Gregg sat at the bar, in deep communion with his second gin and tonic. In between sips, he would hunch lower and watch moisture gather on his glass, droplets which clung to their spots as long as they could before plunging to the coaster beneath. Sometimes two droplets formed at the same time and Gregg pretended they were racing. In the reddened darkness of the Nighthawk’s lounge lighting he felt safe and unseen and he watched the dampness form circles on his coaster. As usual when Gregg’s set was over Roger had started up his old scratchy jazz through the speaker system, nothing like the stuff Gregg played but slower, more plodding, more methodical. Up until now Gregg never realized that Roger always started with the same song. He hummed along to bits of the tune, passively memorized. Every Thursday for over a year and he hadn’t noticed. Then the other side of the coin: he’d been playing the Nighthawk for more than a year. Put in the time and something will come along, it just has to, but how much time does he have to put in? He finished his drink and signaled to Roger for another.
The coaster his drinks were dampening featured a mustached man raising a mug in toast to unseen conviviality. Gregg studied him. A grin drunkenly plastered across the face, beer foam sticking to his upper lip. Ruddy, pockmarked skin. Something Russian about the image. The gin and tonics trapped the man inside evanescent rings but he went on toasting life regardless. Roger took Gregg’s old glass and moments later returned with a filled one, so full that some tonic (Roger’s mixological method was to dump a shot of gin in first and add all the tonic after, no mixing, so there was clear delineation between gin and tonic to begin) spilled as he set it down. Gregg’s cup runneth over.
There were perks to playing to empty rooms, once upon a time. As a newcomer to the live music scene Gregg somewhat enjoyed these no-show nights, up on stage without worry of judgment, freer to stretch his limits, try things he might not otherwise try. He got paid either way. But that was some twenty years ago, and the lessons to be gleaned from empty room performances were all long since gleaned. Now it was just playing to an empty room. Gregg was not so literal a man that that had to mean no one was there. If the few people in the bar couldn’t bother to watch, it counted as empty.
Every now and then sitting on his barstool Gregg would touch his foot to the saxophone case at his feet. It was a nervous habit more than anything, just checking it was still there, something he picked from the embellished cautionary tales of his most practical and paranoid elders in the live music scene. It mattered more in earlier days when his name could almost be called a draw, when the shows he played had audiences, when he had a partner, when everyone could sense some sort of propulsion in his fledgling career. No one would bother stealing his instrument now—no one around to steal it.
He wondered about Alex. It all happened years before but he wondered from time to time. Hard not to be mawkish when the world so insists upon it, all signs declaring the past the place to be. He gulped some of his drink and placed it back on the coaster. He supposed Alex was still with Sophia because if he wasn’t, why hadn’t he called? The two had to still be together. Gregg hadn’t liked her and told Alex so and said it was for the sake of the band but he must’ve been wrong about her because all this time they must’ve remained together. Really it didn’t matter because Alex wasn’t cut out for this life, didn’t have the stomach for it, too concerned with the lesser and more immediate. Sure they weren’t making money but that couldn’t be the motivator anyway. Gregg told himself for years he didn’t mind and maybe he did a little but there’s no gain without sacrifice or at least no worthwhile gain. He worked the bars and clubs that accepted him and poured his soul into performing and one day he’d be appreciated even if he didn’t live to see that day. There’s payment for you—recognition. He daren’t say glory but when the word popped up and fizzled in his imaginings it left a giddy aftertaste. Recognition was what he said out loud.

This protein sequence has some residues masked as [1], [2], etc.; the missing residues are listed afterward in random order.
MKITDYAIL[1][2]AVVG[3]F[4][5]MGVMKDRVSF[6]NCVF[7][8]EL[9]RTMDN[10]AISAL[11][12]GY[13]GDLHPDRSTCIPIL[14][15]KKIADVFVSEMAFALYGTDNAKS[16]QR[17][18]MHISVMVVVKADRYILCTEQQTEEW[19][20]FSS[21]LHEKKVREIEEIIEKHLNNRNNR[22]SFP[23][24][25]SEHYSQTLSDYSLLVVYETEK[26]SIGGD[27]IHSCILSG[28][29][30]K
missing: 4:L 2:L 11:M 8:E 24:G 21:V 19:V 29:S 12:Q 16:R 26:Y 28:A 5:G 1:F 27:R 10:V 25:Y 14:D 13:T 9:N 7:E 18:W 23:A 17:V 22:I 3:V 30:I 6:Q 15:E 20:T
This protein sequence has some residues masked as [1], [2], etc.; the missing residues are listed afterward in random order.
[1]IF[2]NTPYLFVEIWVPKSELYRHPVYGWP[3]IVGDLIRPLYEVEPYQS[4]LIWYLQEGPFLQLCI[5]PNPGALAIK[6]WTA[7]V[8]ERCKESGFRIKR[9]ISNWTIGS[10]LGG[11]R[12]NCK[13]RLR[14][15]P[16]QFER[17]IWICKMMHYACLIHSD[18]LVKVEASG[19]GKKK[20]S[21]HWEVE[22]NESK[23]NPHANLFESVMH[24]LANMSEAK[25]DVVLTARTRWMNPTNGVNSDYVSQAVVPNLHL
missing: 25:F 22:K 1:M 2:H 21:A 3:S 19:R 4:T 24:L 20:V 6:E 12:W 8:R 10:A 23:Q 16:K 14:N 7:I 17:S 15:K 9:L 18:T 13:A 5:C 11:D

The past or future, then, were the acceptable places to reside. The present was less appealing. He downed some more gin and tonic and made a mental note to remind Roger to fix his clock. For months the hands remained stuck pointing almost skyward, 11:53, and Roger said he’d fix it when it stopped working but he also said no one cares anymore, they all have phones. Modernity in a nutshell, that. No one watches the performers, and everyone has a phone. Gregg suspected some relation but could never move his theories into more concrete territory. He was not deluded enough to think he had all the answers, but he certainly knew the questions. He asked them constantly, to whomever would listen. Admittedly that pool was becoming smaller and smaller.
Of the handful of people in the bar who didn’t watch him play earlier, only two remained. They were a young couple, or maybe just a couple of young people, a man and woman crowding into each other and giggling softly for all the bar to hear. No decorum. The woman was out of the man’s league but she laughed whenever he spoke and Gregg knew that counted for something. On the bar in front of her was an empty martini glass that earlier held some cherry liquid. The man was drinking beer.
“You wanna know something?” the guy asked, playful and smirking. Gregg watched and listened and sipped his drink. “I could tell you were into me as soon as we met.” The smirk widened into a grin as the words came out. He smiled and talked out of the right side of his mouth. He had well-tended blonde hair swept to the side, a corporate look he leaned into. He wore a navy blazer with a pressed dress shirt underneath. His voice slurred a little but not much.